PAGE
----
Potential Liability for Not Asking About Chassis Standards

By association with this rail industry requirement, the potential liability issue extends into all other operational circumstances for intermodal equipment, whether it's highway operation, port operation, or just sitting in a yard or by the side of the road awaiting service. Simply put, AAR testing is the “high bar” that every chassis brand and model must match.

To whom does this liability exposure extend other than the OEM? It is America, after all…so, everyone! The leasing company that buys them, the carrier that operates them, the dealer that sold them. With nuclear liability verdicts commonplace in freight transportation, this is a big deal. If you have any money, juries want to give it to the plaintiff. If your chassis caused a rail derailment with hazmat issues or if it is implicated in the horrific loss of life in a highway crash, expect the worst possible judgement and settlement outcome.

To help protect yourself from this excessive liability exposure is make sure the chassis you are buying comply in full with all regulatory requirements and, in particular, the AAR prescribed testing criteria.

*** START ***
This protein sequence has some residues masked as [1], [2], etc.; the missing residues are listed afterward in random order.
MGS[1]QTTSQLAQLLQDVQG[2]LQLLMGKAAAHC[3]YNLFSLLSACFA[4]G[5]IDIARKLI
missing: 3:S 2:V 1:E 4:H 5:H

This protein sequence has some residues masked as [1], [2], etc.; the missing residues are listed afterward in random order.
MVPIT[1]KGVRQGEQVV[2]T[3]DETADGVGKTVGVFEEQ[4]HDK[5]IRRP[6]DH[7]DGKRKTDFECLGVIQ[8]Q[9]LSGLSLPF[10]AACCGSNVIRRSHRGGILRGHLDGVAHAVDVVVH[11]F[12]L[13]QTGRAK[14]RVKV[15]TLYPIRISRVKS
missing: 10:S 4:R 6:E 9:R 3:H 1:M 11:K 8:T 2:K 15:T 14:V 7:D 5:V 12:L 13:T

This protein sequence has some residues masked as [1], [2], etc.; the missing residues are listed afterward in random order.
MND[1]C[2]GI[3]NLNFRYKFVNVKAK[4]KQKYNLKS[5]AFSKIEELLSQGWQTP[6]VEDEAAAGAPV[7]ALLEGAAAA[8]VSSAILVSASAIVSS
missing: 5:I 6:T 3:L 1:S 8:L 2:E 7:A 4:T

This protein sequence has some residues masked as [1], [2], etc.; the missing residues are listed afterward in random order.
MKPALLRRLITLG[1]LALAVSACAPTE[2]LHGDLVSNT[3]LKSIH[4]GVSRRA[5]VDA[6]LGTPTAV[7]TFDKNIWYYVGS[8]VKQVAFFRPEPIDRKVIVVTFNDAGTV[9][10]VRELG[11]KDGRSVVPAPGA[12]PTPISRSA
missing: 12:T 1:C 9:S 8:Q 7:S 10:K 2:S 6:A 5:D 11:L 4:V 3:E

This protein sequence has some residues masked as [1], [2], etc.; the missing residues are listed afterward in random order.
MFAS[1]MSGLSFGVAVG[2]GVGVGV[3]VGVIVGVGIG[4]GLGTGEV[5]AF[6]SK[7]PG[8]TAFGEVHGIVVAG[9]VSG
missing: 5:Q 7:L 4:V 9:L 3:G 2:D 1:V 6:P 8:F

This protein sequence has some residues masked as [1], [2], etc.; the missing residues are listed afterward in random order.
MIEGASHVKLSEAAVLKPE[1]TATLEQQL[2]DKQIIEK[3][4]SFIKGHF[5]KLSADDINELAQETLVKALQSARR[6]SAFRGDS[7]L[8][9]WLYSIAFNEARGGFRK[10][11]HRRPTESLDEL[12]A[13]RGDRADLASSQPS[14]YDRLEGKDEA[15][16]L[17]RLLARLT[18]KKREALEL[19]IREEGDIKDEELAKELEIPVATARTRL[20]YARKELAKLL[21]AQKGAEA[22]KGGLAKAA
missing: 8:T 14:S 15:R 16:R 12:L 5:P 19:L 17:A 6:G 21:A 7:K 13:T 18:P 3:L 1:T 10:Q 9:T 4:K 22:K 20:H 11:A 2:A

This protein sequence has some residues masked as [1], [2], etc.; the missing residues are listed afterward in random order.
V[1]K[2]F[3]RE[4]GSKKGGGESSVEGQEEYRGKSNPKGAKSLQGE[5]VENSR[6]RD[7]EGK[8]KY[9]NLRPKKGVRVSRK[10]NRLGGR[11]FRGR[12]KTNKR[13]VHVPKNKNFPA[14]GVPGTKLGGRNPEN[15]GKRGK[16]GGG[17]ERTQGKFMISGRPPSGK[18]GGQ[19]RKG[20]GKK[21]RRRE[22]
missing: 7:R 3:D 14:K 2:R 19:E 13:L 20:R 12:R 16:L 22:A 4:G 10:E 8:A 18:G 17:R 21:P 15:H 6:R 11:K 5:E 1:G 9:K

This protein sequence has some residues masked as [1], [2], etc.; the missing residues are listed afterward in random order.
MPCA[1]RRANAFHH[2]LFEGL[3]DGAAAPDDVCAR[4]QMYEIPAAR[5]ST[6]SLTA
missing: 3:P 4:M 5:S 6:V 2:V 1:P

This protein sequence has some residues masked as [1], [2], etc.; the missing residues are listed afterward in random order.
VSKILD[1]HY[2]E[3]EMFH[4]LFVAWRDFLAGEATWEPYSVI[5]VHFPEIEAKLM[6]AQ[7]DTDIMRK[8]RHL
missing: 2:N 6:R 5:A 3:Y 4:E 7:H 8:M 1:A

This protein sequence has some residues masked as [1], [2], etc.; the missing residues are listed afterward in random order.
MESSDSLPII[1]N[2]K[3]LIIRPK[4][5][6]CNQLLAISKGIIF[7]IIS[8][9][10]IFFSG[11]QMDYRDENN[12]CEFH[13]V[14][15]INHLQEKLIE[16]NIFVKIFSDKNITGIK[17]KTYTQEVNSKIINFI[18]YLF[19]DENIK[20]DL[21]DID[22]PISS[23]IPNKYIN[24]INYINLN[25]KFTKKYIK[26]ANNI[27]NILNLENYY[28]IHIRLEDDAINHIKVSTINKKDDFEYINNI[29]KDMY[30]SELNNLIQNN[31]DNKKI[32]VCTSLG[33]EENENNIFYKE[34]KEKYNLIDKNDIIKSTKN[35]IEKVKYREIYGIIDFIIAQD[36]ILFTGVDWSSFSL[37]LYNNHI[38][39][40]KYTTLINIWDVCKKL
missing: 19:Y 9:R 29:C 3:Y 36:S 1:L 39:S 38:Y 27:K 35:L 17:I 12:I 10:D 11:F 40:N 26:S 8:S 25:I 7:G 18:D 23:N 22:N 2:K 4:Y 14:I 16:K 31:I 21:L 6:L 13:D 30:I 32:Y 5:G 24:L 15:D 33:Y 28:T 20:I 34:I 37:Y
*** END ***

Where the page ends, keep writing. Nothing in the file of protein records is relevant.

I am confident that many “legal beagles” (of which I am not one) will contest my analysis, but why take the risk? The AAR tests are comprehensive and exhaustive regarding structural tolerance and integrity. Don’t we all want that, anyway?

Compliance with the testing criteria specified in AAR M-931 for intermodal vehicles is neither simple nor easy to satisfy. They require extensive physical testing of a full vehicle, with many of the tests requiring hundreds or thousands of repeated cycles. Computer Aided Engineering (CAE) and Finite Element Analysis (FEA) calculated results are not an acceptable alternative to the physical product testing prescribed by M-931. 

Furthermore, while only self-certification of the AAR testing is technically required, OEMs that have been building container chassis for North America for years have traditionally certified their physical test results by contracting with a credible, qualified, independent engineering consultancy to oversee the testing and verify the results.

If a manufacturer tests and validates its chassis to AAR standards using only its own assessment and some video tapes to prove satisfaction of the results, in a court case, you may be asked why you didn't do a better job of making sure you were buying safe equipment — in front of a jury that is likely sympathetic to the defendant.

In conclusion, is the chassis you are buying 100% compliant with all governmental regulations as well as AAR standards? Ask your chassis provider, and make sure they have real evidence do support that claim.

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Charles Willmott is CEO of WillGo Transportation Consulting, a firm he founded after 30 years at trailer manufacturer Strick.

This article was authored and edited according to HDT editorial standards and style to provide useful information to our readers. Opinions expressed may not reflect those of HDT.

Learn more about the government's decision: Intermodal Chassis Tariffs: ‘Timing Couldn’t be Worse’